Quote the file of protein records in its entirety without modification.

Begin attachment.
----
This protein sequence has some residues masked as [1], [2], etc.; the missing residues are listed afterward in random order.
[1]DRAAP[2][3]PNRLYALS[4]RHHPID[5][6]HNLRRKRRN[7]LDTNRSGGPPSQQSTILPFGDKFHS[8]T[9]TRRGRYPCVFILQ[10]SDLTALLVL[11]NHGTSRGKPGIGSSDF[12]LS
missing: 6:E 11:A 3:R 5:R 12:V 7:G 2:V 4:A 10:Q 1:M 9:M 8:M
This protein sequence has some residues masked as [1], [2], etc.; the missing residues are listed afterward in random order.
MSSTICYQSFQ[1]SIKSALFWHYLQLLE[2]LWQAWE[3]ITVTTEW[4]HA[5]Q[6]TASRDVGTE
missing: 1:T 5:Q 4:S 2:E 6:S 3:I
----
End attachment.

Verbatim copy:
This protein sequence has some residues masked as [1], [2], etc.; the missing residues are listed afterward in random order.
[1]DRAAP[2][3]PNRLYALS[4]RHHPID[5][6]HNLRRKRRN[7]LDTNRSGGPPSQQSTILPFGDKFHS[8]T[9]TRRGRYPCVFILQ[10]SDLTALLVL[11]NHGTSRGKPGIGSSDF[12]LS
missing: 6:E 11:A 3:R 5:R 12:V 7:G 2:V 4:A 10:Q 1:M 9:M 8:M
This protein sequence has some residues masked as [1], [2], etc.; the missing residues are listed afterward in random order.
MSSTICYQSFQ[1]SIKSALFWHYLQLLE[2]LWQAWE[3]ITVTTEW[4]HA[5]Q[6]TASRDVGTE
missing: 1:T 5:Q 4:S 2:E 6:S 3:I